June 18, 2010
English Vocabulary for Beginning ESL Learners By Jean Yates. 2006.
The text is split into four sections: Nouns, Adjectives, Verbs, and Adverbs.
The section on nouns alone is split into 11 units and covers just over 100 pages of examples, explanations and exercises.
I think a text like this would be a great assistance to a beginning teacher like myself, as it will give me a framework to follow, and the 'ready-made tasks' or resources, that I will need in many of my classes. The convenience of a text like this would be very clear for adult or mature teens who are motivated to pursue learning at home. The manner in which the text is constructed would allow them, relatively easily I feel, to move ahead if they felt ready.
The text does focus on the written and on reading, so class work would have to have a considerable component of oral and communicative work to supplement the text. This would not be difficult for me, as a native speaker, but would limit the usefulness of this text for those who wish to teach English but are not native speakers.
The introduction to the text says that this text will be used to "acquaint [the reader] with the English words that are most frequently used". If the user of such a book is a beginning ESL learner, this introduction is clearly written for the instructor. On the bright side, the author draws attention to "a, the, of, for, and" and the difficulties that this may bring for an language learner. I am very appreciative of these type of sections, especially any emphasis on the confusing nature of prepositions, because I have a learning disability.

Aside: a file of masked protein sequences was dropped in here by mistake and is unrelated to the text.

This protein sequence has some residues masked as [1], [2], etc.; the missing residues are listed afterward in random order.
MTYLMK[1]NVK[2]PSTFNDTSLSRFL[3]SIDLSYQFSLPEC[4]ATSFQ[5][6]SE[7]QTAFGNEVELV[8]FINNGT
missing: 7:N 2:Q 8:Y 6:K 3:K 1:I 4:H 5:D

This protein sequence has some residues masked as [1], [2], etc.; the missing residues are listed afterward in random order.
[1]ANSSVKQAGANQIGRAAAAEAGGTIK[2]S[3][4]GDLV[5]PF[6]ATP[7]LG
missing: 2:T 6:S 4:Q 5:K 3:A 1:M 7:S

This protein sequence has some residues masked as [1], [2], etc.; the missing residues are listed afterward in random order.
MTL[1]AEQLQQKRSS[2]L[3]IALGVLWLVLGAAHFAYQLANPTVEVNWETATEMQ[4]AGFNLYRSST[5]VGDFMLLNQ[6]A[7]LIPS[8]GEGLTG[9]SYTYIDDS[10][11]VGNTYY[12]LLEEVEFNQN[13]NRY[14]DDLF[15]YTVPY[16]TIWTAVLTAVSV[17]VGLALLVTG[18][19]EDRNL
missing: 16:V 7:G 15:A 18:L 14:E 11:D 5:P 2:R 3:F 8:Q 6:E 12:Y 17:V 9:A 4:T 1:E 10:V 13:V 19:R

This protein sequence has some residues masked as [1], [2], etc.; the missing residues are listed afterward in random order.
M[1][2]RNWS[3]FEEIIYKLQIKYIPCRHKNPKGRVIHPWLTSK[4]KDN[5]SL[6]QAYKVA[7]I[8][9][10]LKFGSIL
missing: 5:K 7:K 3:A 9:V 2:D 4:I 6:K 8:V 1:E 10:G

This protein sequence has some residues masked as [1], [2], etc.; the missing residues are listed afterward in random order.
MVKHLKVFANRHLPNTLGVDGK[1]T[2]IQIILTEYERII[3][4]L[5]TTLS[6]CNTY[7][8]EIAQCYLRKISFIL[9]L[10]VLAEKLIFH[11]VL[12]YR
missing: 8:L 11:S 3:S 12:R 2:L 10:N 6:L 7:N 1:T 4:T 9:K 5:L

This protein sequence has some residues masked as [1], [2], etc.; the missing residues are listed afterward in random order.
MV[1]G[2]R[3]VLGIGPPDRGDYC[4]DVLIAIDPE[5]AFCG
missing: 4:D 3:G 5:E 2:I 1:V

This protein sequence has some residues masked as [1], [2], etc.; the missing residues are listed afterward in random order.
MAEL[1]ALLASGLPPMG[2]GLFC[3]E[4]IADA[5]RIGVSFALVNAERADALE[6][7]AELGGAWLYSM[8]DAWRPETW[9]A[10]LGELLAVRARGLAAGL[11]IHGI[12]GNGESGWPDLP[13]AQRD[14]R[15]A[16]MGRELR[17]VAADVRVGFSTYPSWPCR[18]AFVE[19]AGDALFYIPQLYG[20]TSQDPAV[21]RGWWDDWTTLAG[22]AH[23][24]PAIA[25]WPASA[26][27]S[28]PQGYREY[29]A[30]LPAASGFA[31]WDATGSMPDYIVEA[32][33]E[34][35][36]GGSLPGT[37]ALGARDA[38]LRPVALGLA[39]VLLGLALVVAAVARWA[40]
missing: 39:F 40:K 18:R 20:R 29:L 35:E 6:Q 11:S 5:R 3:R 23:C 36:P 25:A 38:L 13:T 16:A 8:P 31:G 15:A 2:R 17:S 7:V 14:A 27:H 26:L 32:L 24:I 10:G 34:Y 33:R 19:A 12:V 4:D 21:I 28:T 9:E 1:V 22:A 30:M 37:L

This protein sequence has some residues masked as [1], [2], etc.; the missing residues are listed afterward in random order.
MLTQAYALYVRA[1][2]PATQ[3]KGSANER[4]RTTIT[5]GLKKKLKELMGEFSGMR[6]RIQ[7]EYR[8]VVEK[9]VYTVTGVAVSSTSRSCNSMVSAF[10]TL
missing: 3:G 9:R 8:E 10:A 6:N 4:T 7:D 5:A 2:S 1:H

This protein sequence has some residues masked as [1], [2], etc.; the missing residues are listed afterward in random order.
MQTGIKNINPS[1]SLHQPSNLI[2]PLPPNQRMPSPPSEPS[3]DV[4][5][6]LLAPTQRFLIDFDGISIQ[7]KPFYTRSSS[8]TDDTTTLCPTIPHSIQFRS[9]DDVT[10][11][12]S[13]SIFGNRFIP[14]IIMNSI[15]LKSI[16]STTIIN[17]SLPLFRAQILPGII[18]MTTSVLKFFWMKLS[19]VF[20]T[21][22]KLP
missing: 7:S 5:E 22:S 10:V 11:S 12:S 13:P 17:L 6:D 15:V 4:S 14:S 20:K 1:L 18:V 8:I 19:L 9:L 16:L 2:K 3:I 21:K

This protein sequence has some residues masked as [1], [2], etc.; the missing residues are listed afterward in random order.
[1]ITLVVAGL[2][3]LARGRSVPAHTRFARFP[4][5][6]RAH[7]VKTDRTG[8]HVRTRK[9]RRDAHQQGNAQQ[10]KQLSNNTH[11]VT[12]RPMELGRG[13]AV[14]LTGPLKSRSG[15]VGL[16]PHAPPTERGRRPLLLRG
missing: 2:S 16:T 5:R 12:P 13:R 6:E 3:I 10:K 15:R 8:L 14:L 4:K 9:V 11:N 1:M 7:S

This course has taught me that while I could teach English language, I'm not particularly cut out for it because of my disability. Some of the errors I make could hinder my students, but more likely my inability to understand some parts of the language would just frustrate me (and a frustrated teacher is not a good thing!). However,...
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